PDF | On Jan 1, , G. Plaugher and others published Clinical anatomy and biomechanics of the spine. Request PDF on ResearchGate | Clinical Biomechanics of the Spine | Combining orthopedic surgery with biomechanical engineering, this reference and. A clear understanding of biomechanical principles is essential in the treatment of orthopedic and spinal disorders. Charnley designed a smaller.

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You can finely include the soft file Clinical Biomechanics Of The Spine By Augustus A. White,. Manohar M. Panjabi PhD DTech to the gizmo or every computer. clinical biomechanics of spine - dokument [*.pdf] Clinical Biomechanics geSpine Second Edition ~,.B. LIPPINCarr COMPA Y Clinical. Spondylolopsis of lumbar L4 vertebra. Person was neurologically intact. Radiograph from White & Panjabi Clinical Biomechanics of the Spine. The cervical.

Understanding the biomechanical consequences of degeneration is imperative for the treatment of spinal disorders, regardless of etiology. In this review, we discuss key concepts of spinal anatomy and degenerative processes of the spine.

Anatomy Thirty-three vertebrae comprise the spinal column: 7 cervical, 12 thoracic, 5 lumbar, 5 sacral, and 4 coccygeal bones. Functionally, the spinal column transmits loads, permits limited motion, and protects the spinal cord. The range of normal spinal alignment is dependent upon the region of the spine. In the coronal plane, the normal spine has a neutral curvature. In the sagittal plane, the cervical and lumbar segments are lordotic whereas the thoracic and sacral regions are kyphotic.

Regional kyphosis or lordosis are evolutionary responses to an upright stance in the bipedal human and serve to balance the occiput over the pelvis in an energy efficient manner [ 3 , 4 ]. However, vertebral bodies within a spinal segment do not evenly distribute alignment.

Clinical Biomechanics of the Spine

Similarly, L4—5 and L5—S1 provide about two-thirds of lumbar lordosis [ 6 ]. Sagittal alignment can be measured by dropping a plumb line from the C7 vertebral body to the lumbosacral junction and, when within normal limits, permits balanced posture, minimal energy expenditure, and appropriate tension of perispinal ligaments [ 7 ].

The intimate relationships between global balance and both clinical outcomes [ 8 , 9 ] and biomechanics [ 10 ] have been reported. As sagittal imbalance increases, defined as a plumb line that fails to fall between the sacrum and femoral heads, the pelvis undergoes retroversion in relation to the feet.

The change in pelvic positioning maintains a fixed gravity line-heel offset, which preserves a center of force near the feet and permits standing balance [ 10 ]. The functional spinal unit FSU or spinal motion segment is the smallest segment that represents the characteristics of the entire spinal column.

It consists of two vertebrae, the intervertebral disc, zygaphophyseal facet joints, and supporting ligaments ligamentum flavum, supraspinous, interspinous, anterior longitudinal, and posterior longitudinal. The disc and paired facet joints at each level therefore form a three-joint complex between which loads are transmitted [ 11 ]. The intervertebral disc functions to transmit loads between adjacent vertebrae and permit motion.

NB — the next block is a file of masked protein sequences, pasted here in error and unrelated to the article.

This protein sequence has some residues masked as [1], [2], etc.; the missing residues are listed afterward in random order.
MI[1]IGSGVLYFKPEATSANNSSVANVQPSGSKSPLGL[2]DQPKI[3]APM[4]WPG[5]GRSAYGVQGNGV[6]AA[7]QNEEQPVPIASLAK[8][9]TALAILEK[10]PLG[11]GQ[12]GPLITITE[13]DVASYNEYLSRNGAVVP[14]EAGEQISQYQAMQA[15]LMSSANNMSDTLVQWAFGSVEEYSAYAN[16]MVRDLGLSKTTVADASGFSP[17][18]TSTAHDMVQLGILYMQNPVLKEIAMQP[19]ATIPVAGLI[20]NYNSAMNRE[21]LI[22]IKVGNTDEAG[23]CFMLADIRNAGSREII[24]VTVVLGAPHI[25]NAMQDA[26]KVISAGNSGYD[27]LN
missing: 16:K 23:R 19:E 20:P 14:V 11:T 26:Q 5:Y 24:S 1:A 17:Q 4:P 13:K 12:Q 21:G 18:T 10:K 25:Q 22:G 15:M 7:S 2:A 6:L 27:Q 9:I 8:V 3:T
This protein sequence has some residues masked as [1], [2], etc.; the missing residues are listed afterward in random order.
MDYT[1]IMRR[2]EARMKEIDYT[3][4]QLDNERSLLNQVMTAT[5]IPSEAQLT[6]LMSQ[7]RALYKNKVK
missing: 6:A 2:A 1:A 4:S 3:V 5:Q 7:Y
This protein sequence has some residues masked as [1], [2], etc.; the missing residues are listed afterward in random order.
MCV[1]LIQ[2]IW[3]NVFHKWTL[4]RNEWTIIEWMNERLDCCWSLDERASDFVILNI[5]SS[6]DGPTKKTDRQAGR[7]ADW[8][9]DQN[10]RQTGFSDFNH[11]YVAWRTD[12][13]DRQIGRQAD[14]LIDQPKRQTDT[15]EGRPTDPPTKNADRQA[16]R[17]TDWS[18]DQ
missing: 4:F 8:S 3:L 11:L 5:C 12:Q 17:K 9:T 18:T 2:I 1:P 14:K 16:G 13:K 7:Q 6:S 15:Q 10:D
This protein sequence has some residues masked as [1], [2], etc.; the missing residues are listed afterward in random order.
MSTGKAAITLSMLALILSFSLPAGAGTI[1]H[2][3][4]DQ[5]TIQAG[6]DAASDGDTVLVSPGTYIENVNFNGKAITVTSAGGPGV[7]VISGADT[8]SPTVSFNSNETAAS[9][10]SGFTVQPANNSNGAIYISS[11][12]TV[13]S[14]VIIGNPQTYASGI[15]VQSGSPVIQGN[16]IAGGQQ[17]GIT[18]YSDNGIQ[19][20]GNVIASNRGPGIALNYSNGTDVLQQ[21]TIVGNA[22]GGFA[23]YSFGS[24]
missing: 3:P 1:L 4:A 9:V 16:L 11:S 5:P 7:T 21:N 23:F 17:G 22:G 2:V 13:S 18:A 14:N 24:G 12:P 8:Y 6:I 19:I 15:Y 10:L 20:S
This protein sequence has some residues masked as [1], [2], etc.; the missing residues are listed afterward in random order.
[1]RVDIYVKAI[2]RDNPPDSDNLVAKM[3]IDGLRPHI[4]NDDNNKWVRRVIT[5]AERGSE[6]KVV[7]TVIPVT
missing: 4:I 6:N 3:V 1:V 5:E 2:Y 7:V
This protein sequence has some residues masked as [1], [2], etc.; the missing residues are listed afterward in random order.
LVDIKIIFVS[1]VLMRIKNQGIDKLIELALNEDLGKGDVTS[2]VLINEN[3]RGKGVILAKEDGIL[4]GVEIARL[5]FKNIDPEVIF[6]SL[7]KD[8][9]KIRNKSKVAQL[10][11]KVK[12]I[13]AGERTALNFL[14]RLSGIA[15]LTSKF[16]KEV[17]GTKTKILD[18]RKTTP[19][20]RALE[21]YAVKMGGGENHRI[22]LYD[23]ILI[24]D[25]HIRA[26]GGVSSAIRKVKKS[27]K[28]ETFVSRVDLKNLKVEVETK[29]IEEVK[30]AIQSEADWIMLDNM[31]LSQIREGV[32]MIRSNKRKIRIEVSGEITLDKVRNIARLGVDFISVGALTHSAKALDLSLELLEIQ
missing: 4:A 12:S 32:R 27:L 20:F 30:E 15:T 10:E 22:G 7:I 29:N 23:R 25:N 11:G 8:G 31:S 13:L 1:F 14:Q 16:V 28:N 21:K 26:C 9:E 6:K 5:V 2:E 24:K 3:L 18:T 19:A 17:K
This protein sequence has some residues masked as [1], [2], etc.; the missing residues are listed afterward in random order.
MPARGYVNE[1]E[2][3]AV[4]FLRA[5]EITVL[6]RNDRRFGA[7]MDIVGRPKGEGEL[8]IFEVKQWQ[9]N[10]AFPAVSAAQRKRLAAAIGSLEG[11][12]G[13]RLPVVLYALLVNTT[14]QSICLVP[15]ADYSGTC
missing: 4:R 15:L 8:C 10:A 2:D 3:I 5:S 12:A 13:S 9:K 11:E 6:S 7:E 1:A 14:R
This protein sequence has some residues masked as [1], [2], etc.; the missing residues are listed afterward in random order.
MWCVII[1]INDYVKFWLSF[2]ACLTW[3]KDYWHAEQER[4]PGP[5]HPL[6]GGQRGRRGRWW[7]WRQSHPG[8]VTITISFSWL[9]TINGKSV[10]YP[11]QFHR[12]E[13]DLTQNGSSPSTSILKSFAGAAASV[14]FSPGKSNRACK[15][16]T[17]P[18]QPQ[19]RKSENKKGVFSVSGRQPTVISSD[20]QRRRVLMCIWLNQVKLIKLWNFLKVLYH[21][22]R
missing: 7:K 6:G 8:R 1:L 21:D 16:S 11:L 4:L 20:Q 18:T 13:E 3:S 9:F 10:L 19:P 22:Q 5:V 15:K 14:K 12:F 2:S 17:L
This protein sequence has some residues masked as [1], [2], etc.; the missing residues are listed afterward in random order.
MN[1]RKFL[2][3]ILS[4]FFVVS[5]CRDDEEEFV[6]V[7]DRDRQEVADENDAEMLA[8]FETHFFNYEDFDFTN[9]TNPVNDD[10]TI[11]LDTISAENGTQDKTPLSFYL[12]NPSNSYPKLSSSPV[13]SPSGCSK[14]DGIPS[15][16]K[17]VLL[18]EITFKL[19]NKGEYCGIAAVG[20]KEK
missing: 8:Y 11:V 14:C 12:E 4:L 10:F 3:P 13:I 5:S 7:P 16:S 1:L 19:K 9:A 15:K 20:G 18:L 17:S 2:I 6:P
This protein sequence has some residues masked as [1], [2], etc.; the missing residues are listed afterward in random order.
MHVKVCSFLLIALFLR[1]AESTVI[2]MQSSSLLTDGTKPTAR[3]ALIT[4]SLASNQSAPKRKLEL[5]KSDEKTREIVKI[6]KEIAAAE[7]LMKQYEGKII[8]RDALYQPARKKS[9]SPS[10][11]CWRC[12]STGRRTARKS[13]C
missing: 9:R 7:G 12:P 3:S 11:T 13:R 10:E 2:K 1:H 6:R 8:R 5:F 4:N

As such, it carries and distributes forces to which the trunk is subjected [ 12 ]. Each motion segment has an IAR, which is a dynamic point about which the FSU rotates and is dependent upon spinal alignment and forces acting on the spine. There are 12 potential movements about the IAR due to rotation around the three axes x, y, and z that pass through the center of rotation. The IAR is not constant; for example, during flexion-extension at C0-C1 the IAR passes through the center of the mastoid processes whereas during lateral bending the IAR is located 2 cm above the dens [ 13 ].

The IAR in the lumbar spine is similarly dependent upon position. The IAR is located in the anterior disc in flexion, lateral aspect of the disc with contralateral side-bending, and in the posterior annulus during axial rotation [ 14 , 15 ]. Surgical intervention, trauma, and degenerative processes affect the position of the IAR. Soft tissues about the spine also play a tremendous role in flexibility and mobility.

The Biomechanics of Back Pain

Below the subaxial spine, there are seven ligaments that play a paramount role in maintaining physiologic motion. Ligaments, composed of elastin and collagen [ 16 ], and joint capsules restrict motion to within normal limits. The ligaments have variable strengths, but weaker ligaments such as the interspinous and supraspinous contribute greatly to spinal stability by providing resistance to flexion via a long moment arm from the spinous process to the IAR [ 17 ]. The ligamentum flavum, in contrast, is a pair of broad ligaments that provides compression at the disc space by maintaining resting tension as it courses along the ventral laminae [ 18 ].